Strengths and limitations

For this study, data triangulation was applied using three approaches to qualitative data collection, comparing views from different age groups, sex and different regions in The Gambia as well as investigator triangulation. This increased our confidence in our findings, resulting in a more comprehensive viewpoint of the cultural factors affecting data collection on pregnancies, births and deaths.

Although the employment of local interviewers is often advocated, we found that having most of our interviewers from urban areas did not hamper rapport building. A limitation of this study is that community members were not directly interviewed after the female-only survey, but information was gleaned by proxy via the male interviewers who went back to talk to them. Equally, in some regards, this may be a strength of the study as the male fieldworkers are insiders in the community and more frank information might have been given to them than would have been to the researchers, if we had asked community members about their thoughts on the survey and the interviewers[34].

The female interviewers had all completed secondary education which enabled good communication between us. However, their educational level may have created a ‘space’ between them and the women in rural villages, who are unlikely to have had western education. This westernization may have affected the responses and attitudes of the community members, judging from the comments the interviewers received about their clothing. However, the fact that there were no other criticisms of, or sanctions against, the female fieldworkers from the community apart from the one occasioned by their ‘westernized’ dressing, which they subsequently corrected, suggests that it is unlikely that it resulted in significantly less information being given to them. However, inevitably, this paper represents the interviewers’ views as modulated by their own beliefs and social constructs, as well as the researchers’ interpretation based on their worldview, and may not fully depict the community’s real perspective.


Demographic research often studies components of culture such as behaviour, knowledge and attitudes, with the aim of making these more quantifiable in order to explain demographic phenomena such as mortality and fertility [35]. This study sought to understand how these factors influenced demographic field research in The Gambia and whether what we learned could be incorporated into data collection to enhance accuracy in view of potential underreporting of maternal, neonatal and perinatal mortality in the country [20, 21].

For research activities to be successful, Gikonyo, Bejon [36] emphasise the need to move beyond insisting on individual consent to considering the influence of the community. They note that having fieldworkers residing in the community, as well as having worked previously with the community, enhances the acceptability of a study. Similarly, it was important to have the heads of the households involved in the research process, a sentiment echoed by other researchers working in The Gambia [37]. Our study identified additional culturally sensitive methods that could improve community relations, such as having women interviewing women about pregnancy and related outcomes and menstruation, using respondents’ preferred language, employing metaphorical expressions to improve enumeration of people and vital events, and dressing appropriately. The timing of enumeration activities was key. It is important to avoid busy farming seasons and Ramadan (when people are fasting), and also to assist with chores if this was considered helpful.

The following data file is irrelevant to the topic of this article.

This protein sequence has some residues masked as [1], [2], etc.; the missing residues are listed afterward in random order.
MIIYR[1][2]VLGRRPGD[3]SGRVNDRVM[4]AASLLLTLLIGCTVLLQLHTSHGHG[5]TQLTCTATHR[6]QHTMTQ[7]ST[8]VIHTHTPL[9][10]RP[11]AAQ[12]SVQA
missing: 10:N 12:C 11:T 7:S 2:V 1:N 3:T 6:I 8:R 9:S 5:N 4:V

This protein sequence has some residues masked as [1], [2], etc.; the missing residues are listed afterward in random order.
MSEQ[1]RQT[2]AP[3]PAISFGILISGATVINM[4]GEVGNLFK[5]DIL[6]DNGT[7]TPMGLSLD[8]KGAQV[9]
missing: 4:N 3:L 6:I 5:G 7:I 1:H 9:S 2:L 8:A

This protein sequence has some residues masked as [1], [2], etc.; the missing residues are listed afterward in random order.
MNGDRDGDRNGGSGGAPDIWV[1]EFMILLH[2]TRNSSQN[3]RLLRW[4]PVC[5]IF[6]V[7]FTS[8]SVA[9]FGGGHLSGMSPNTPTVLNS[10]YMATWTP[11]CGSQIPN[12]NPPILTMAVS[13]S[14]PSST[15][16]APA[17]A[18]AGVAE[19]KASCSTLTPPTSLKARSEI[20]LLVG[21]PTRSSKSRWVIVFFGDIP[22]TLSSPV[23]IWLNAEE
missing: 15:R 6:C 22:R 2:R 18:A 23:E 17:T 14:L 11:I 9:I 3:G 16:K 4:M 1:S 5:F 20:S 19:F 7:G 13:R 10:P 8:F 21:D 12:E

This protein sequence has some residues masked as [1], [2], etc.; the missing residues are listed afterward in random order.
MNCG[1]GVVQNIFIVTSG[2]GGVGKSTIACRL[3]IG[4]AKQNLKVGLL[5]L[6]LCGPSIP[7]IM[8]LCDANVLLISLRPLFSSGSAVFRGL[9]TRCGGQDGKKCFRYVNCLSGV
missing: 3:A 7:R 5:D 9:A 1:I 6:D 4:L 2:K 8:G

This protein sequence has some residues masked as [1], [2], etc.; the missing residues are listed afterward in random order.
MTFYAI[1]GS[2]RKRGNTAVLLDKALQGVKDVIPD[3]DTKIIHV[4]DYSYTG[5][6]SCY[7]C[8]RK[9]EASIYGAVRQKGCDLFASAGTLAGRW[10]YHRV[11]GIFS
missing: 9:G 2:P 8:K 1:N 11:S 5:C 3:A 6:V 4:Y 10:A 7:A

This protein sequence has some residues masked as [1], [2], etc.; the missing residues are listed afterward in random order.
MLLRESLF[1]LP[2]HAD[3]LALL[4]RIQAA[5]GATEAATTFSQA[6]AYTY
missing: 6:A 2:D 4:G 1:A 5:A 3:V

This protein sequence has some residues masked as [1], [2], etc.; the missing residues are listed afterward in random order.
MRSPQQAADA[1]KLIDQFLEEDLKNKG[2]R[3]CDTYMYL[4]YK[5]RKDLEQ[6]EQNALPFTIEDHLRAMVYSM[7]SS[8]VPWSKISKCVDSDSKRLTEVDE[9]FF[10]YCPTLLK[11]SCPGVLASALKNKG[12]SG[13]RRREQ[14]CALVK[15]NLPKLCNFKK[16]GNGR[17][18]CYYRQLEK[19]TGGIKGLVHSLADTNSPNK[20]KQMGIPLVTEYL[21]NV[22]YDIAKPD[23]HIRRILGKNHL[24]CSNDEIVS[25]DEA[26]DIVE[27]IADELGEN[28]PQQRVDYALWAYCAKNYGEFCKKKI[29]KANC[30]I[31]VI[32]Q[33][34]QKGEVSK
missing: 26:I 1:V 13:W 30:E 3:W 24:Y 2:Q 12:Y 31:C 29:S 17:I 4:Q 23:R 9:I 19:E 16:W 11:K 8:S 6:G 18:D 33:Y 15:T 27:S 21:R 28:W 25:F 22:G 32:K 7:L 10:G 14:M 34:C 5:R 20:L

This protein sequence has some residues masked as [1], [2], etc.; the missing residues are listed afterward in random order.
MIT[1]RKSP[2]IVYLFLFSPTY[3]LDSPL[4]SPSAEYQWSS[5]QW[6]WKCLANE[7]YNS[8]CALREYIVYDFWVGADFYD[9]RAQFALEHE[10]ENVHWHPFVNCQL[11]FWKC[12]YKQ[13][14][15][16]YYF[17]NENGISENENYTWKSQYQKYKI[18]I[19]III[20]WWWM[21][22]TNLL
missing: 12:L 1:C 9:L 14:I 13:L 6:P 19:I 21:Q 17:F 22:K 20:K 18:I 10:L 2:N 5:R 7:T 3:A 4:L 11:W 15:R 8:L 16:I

In demographic and health surveys, the time needed to build rapport is lacking, making it a challenge to know whether the information that is gathered is true. Bleek [38] cites examples of glaring misinformation when the relationship between the interviewer and the interviewee is biased. There is also a need for close contact with the community to build trust, to encourage people to share confidential information willingly, rather than it being coerced from people. This is a time-consuming process, but effective in data collection for sensitive topics, and in one which could be adapted by health and demographic surveillance systems, where more time is spent by fieldworkers in the community. As this is not tenable for large-scale single-round surveys, we find that the process of data collection may be enhanced by enrolling community gatekeepers such as village chiefs and household heads to assist with entry into the community, ensuring confidentiality, use of sensitive language and adherence to dress codes. Too much emphasis cannot be placed on training of fieldworkers as well as encouraging empathy, particularly when collecting mortality data. Ultimately, the community should be involved in the whole reiterative research process, which although time and resource consuming, has been found to be most effective. However, the issue of sensitive topics, as labelled by the respondents, is more difficult to handle as they may require indirect inquiry in a circumscribed context which is often unmanageable. This then would require methodological advancement in analysis to cater for the missing information, potentially extrapolating it from closely followed populations.